“The race-six car was incredibly underdeveloped. I wouldn’t have even classified it as a launch-spec car, it was lower than that.”

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The car showed promising signs, but it didn’t mean an instant turnaround in form. Another upgrade followed for the 10th race of the season at Silverstone, which was the last major upgrade – although there were parts regularly added in the second half of the season.

These included the innovative rear wing endplate design introduced in Hungary. The 2022 regulations were conceived effectively to eliminate endplates, but an inspired piece of thinking allowed Aston Martin to bring back the endplates thanks to a clever – but entirely legal – interpretation of the regulations.

It was testament to the qualities of the team and rightly was a source of pride. But given it went against the intent of the regulations, it’s no surprise this concept is outlawed in the ’23 regulations, even if it’s frustrating for the team.

But after the Silverstone upgrade, the focus shifted firmly to 2023 both in terms of R&D work and what new parts were brought to the track.

“That was our first iteration of change to the race-six car,” said Green of the Silverstone upgrade, which included changes to the sidepods, floor, beam wing and rear corner.

“The race-six car was a first stab. You wouldn’t normally have released a car in the way we released it because it needed more development, a lot more development. So it was very immature and the race-10 [upgrade] was just to try and iron out some of those immaturities.

Motor Racing Formula One World Championship British Grand Prix Practice Day Silverstone, England

“We found quite quickly that we were quite limited in a lot of errors with that race-six car but by that stage, it was done and the budget was spent and our focus had moved really over to ’23. From that point on, anything we did on the car really always had an eye on the ’23 car.”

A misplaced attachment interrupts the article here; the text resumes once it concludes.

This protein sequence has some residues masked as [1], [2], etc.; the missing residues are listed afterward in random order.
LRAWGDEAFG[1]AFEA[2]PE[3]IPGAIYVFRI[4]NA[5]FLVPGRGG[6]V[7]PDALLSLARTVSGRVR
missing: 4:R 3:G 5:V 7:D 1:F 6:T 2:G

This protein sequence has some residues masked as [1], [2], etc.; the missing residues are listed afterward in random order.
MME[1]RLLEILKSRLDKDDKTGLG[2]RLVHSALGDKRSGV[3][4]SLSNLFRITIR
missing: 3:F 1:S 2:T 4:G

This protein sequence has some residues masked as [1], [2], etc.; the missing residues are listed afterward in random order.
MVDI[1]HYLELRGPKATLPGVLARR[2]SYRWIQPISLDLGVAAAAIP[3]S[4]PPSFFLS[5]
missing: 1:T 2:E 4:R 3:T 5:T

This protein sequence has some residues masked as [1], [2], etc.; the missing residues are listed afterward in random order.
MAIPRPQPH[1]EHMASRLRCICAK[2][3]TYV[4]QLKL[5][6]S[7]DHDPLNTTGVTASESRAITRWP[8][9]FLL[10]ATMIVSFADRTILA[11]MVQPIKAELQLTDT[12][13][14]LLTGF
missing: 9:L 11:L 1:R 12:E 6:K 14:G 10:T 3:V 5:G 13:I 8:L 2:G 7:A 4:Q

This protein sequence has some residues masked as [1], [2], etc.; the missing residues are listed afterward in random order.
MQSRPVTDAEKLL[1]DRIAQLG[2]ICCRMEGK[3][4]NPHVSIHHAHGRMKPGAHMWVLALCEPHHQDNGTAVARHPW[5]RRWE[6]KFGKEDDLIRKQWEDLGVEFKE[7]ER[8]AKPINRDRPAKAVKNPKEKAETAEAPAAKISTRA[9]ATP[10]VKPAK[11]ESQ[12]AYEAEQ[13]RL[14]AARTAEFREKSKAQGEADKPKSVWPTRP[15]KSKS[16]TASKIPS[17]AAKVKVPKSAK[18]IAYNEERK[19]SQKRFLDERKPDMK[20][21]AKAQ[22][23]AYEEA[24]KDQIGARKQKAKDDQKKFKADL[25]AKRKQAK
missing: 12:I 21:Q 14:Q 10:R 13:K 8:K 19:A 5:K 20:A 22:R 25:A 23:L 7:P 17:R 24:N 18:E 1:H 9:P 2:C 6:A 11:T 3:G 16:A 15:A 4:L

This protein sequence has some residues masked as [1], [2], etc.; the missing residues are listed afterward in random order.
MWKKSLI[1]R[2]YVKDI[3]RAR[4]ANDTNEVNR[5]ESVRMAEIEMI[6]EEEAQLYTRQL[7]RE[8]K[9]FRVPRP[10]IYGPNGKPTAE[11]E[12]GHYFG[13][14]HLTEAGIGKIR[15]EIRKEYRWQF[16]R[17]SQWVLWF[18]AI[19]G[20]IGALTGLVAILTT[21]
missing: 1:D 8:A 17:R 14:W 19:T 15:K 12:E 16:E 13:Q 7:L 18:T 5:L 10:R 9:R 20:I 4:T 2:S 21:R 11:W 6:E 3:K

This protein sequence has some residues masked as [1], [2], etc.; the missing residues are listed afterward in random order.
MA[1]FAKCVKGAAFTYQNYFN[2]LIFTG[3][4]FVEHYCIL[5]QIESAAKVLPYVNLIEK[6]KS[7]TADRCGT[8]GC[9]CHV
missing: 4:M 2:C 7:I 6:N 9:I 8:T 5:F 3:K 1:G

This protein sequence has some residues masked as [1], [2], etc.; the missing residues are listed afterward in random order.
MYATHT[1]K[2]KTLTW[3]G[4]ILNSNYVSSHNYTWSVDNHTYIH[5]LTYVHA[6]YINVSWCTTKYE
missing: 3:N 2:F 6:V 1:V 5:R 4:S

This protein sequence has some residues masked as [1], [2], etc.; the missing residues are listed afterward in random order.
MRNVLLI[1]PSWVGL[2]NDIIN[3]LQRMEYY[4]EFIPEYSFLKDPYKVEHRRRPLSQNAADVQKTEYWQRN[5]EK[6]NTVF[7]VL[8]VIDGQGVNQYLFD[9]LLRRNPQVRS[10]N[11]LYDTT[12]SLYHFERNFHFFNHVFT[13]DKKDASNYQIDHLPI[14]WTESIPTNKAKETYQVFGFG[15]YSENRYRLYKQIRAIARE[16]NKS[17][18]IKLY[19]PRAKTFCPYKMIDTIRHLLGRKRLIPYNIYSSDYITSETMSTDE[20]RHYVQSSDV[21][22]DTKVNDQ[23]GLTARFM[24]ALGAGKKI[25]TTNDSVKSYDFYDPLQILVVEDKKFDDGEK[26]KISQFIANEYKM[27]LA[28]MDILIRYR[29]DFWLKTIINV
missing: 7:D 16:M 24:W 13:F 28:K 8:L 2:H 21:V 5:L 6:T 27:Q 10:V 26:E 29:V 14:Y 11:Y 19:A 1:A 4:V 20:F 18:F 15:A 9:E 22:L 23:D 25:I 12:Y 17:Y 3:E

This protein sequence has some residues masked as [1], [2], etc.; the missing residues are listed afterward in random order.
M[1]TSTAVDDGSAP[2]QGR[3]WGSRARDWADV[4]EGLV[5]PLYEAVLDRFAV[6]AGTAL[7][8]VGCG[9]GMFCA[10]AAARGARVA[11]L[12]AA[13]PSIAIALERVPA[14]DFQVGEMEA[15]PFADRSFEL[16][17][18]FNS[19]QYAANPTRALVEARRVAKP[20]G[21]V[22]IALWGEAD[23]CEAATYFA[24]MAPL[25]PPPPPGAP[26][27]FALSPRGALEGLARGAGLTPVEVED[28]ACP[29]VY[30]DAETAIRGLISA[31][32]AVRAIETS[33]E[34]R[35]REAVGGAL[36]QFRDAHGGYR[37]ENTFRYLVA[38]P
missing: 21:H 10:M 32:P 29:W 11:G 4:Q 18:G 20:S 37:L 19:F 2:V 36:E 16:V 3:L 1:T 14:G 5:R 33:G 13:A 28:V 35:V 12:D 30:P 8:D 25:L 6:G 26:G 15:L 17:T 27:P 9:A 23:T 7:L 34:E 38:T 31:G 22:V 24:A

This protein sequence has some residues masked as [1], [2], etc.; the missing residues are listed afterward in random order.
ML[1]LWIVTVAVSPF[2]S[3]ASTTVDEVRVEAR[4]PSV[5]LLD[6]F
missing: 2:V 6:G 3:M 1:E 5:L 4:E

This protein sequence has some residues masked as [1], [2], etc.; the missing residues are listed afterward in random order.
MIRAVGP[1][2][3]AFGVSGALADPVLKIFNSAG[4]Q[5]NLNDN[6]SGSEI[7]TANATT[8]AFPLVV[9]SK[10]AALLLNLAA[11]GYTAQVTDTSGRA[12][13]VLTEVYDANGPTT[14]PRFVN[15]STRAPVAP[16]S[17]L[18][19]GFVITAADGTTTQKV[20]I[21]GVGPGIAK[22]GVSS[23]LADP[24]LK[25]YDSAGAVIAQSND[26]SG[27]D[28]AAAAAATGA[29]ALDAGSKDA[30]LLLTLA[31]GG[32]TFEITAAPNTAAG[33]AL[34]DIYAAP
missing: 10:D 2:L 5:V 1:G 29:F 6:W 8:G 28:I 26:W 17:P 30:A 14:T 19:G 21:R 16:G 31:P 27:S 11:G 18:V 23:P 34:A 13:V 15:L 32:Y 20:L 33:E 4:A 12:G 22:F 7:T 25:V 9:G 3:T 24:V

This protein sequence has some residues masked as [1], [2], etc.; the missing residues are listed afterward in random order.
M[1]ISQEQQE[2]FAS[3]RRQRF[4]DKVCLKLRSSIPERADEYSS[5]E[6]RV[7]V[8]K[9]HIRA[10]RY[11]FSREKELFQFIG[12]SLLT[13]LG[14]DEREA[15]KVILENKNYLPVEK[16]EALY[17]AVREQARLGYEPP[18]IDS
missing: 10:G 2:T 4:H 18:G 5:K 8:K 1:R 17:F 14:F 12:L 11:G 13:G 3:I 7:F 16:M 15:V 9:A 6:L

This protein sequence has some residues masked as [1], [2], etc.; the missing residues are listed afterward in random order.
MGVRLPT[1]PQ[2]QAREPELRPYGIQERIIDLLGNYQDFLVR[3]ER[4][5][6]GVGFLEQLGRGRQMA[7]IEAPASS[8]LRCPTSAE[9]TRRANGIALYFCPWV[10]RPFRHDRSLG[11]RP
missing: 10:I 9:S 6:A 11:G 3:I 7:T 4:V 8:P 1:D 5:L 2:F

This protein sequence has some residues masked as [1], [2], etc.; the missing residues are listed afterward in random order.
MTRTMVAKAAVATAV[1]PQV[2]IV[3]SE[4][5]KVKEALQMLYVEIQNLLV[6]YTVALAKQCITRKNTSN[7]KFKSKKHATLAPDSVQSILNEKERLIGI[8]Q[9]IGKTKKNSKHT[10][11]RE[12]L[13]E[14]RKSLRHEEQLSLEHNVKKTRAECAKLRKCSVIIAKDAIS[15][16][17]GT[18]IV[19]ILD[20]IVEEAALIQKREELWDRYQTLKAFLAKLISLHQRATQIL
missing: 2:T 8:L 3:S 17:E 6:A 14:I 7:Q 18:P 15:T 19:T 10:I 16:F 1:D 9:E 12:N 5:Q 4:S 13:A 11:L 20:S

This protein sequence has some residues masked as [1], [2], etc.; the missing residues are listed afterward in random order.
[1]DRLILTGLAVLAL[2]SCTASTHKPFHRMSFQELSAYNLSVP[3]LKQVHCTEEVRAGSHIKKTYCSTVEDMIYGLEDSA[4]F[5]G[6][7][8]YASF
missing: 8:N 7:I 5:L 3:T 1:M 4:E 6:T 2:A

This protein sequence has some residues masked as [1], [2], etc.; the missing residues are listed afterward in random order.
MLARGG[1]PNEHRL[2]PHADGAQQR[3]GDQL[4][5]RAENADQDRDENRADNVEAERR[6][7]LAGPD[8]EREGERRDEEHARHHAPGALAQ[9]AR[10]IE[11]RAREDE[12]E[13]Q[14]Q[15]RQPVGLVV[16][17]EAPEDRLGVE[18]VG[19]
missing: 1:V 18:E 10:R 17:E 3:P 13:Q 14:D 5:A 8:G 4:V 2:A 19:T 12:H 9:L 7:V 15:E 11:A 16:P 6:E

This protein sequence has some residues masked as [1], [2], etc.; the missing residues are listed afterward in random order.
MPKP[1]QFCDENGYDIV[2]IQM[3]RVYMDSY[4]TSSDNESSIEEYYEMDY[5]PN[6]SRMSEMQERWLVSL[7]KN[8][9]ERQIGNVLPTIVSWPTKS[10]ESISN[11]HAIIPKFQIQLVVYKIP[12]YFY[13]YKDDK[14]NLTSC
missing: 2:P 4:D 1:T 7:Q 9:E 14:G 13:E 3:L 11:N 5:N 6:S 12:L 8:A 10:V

Those fundamental changes included compromises in the chassis design that restricted areas Aston Martin would ideally have developed aerodynamically. But these will be areas that are exploited with what should be a significantly improved 2023 car.

As it was, the upgraded AMR22 was at least a little more flexible in terms of ride heights and suspension settings, having had to run at extremes just to keep the car in one piece in the first five events.

“By no means have we fixed the problem but we’ve at least got the car operating in the ride-height range that we can run the car at,” said Green.

“It was still far from optimal but at least available, which we didn’t have at the beginning of the season when we were locked as high as we could. Then, unfortunately, we had to run the car stiff as well. So we really were forced into a corner.

“The race-six car did open that up for us a reasonable chunk and allowed us to be able to run some compliance in the rear suspension. We were still running higher than we wanted to but we were a lot better. And it gave the drivers more feel and then with that feel came more confidence.”

That increased confidence was much needed. The car proved tricky when right on the edge, which contributed to the trend for Aston Martin to perform better on race day than over a single lap.

The evolution of the car did improve this and, along with the change in concept, played a part in the better qualifying performances later in the year. Aston Martin managed just eight Q3 appearances in 2022, but it became a more credible top-10 threat in the closing stages of the season.

The team’s knack for picking up good results when they were on the table was also a strength.

This was central to it doing what once seemed impossible and coming close to beating Alfa Romeo to sixth place. Given the scoreline was 51-16 in Alfa’s favour after nine grands prix, with a significant performance advantage in the Sauber-run team’s favour, that was some turnaround.

The return of 30 points in the last six races, combined with Alfa Romeo’s astonishingly bad return of just four in the last 13, meant Aston Martin would have taken sixth but for the mistake of putting the rapid Vettel on a one-stopper in the Abu Dhabi finale.

Finishing seventh with a near-miss for sixth is hardly delivering on Lawrence Stroll’s ambitions and this was the second successive disappointing year in a row.

But Aston Martin heads into 2023 having at least showcased the ability to learn from its developmental mistakes and, hopefully, laid the foundations for an improved season next year.

In that regard, it really was the Mercedes of the F1 midfield.